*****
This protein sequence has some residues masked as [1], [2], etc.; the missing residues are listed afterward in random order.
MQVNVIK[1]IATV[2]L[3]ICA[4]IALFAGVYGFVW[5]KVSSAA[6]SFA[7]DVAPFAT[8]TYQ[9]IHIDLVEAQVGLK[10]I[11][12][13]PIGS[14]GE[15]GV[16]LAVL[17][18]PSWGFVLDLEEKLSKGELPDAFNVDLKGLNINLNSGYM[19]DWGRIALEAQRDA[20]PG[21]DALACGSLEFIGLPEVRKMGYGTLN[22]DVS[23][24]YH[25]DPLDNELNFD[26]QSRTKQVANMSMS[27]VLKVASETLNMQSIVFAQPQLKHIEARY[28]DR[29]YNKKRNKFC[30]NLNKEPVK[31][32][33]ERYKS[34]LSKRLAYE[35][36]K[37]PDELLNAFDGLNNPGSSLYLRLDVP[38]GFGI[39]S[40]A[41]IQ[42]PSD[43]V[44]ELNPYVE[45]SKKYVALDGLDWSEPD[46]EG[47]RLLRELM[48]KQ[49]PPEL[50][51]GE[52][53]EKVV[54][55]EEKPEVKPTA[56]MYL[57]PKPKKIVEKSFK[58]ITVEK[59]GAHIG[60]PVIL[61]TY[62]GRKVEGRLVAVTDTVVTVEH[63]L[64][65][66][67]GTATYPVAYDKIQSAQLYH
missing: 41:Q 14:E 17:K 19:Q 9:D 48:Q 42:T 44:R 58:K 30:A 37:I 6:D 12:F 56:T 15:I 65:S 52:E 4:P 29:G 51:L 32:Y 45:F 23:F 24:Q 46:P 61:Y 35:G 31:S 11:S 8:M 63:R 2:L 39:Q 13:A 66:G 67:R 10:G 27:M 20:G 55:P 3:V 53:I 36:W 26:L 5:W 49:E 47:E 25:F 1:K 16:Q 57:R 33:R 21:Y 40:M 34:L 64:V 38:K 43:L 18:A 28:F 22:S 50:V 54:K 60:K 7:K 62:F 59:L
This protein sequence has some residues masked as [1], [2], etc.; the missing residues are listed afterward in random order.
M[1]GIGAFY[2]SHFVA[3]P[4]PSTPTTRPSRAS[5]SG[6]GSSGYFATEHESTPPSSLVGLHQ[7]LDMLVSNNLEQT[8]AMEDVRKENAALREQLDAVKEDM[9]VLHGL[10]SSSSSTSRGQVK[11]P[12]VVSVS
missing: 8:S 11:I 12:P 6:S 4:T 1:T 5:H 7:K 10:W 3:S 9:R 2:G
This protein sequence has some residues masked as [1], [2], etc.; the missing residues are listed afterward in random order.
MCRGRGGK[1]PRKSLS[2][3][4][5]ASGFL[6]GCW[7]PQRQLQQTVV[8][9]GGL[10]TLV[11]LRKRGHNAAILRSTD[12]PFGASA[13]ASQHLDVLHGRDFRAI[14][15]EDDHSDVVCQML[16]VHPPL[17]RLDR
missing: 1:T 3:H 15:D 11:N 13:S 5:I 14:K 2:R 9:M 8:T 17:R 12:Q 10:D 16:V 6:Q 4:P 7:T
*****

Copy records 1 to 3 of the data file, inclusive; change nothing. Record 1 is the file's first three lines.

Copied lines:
This protein sequence has some residues masked as [1], [2], etc.; the missing residues are listed afterward in random order.
MQVNVIK[1]IATV[2]L[3]ICA[4]IALFAGVYGFVW[5]KVSSAA[6]SFA[7]DVAPFAT[8]TYQ[9]IHIDLVEAQVGLK[10]I[11][12][13]PIGS[14]GE[15]GV[16]LAVL[17][18]PSWGFVLDLEEKLSKGELPDAFNVDLKGLNINLNSGYM[19]DWGRIALEAQRDA[20]PG[21]DALACGSLEFIGLPEVRKMGYGTLN[22]DVS[23][24]YH[25]DPLDNELNFD[26]QSRTKQVANMSMS[27]VLKVASETLNMQSIVFAQPQLKHIEARY[28]DR[29]YNKKRNKFC[30]NLNKEPVK[31][32][33]ERYKS[34]LSKRLAYE[35][36]K[37]PDELLNAFDGLNNPGSSLYLRLDVP[38]GFGI[39]S[40]A[41]IQ[42]PSD[43]V[44]ELNPYVE[45]SKKYVALDGLDWSEPD[46]EG[47]RLLRELM[48]KQ[49]PPEL[50][51]GE[52][53]EKVV[54][55]EEKPEVKPTA[56]MYL[57]PKPKKIVEKSFK[58]ITVEK[59]GAHIG[60]PVIL[61]TY[62]GRKVEGRLVAVTDTVVTVEH[63]L[64][65][66][67]GTATYPVAYDKIQSAQLYH
missing: 41:Q 14:E 17:K 19:Q 9:D 48:Q 42:T 44:R 58:K 30:A 37:I 6:D 12:F 56:T 15:I 65:S 52:E 4:P 29:G 51:L 32:Y 45:F 23:F 24:Q 46:P 61:Y 35:G 31:S 11:S 8:M 63:R 2:L 39:Q 13:A 66:G 67:R 10:G 27:M 20:G 55:P 3:V 53:I 36:W 26:L 5:W 49:E 47:E 25:F 1:K 16:Q 57:R 33:R 21:Y 40:M 34:L 64:V 38:K 43:L 18:A 28:F 22:S 50:V 54:K 60:K 7:K 62:F 59:L
This protein sequence has some residues masked as [1], [2], etc.; the missing residues are listed afterward in random order.
M[1]GIGAFY[2]SHFVA[3]P[4]PSTPTTRPSRAS[5]SG[6]GSSGYFATEHESTPPSSLVGLHQ[7]LDMLVSNNLEQT[8]AMEDVRKENAALREQLDAVKEDM[9]VLHGL[10]SSSSSTSRGQVK[11]P[12]VVSVS
missing: 8:S 11:I 12:P 6:S 4:T 1:T 5:H 7:K 10:W 3:S 9:R 2:G
This protein sequence has some residues masked as [1], [2], etc.; the missing residues are listed afterward in random order.
MCRGRGGK[1]PRKSLS[2][3][4][5]ASGFL[6]GCW[7]PQRQLQQTVV[8][9]GGL[10]TLV[11]LRKRGHNAAILRSTD[12]PFGASA[13]ASQHLDVLHGRDFRAI[14][15]EDDHSDVVCQML[16]VHPPL[17]RLDR
missing: 1:T 3:H 15:D 11:N 13:S 5:I 14:K 2:R 9:M 8:T 17:R 12:Q 10:D 16:V 6:Q 4:P 7:T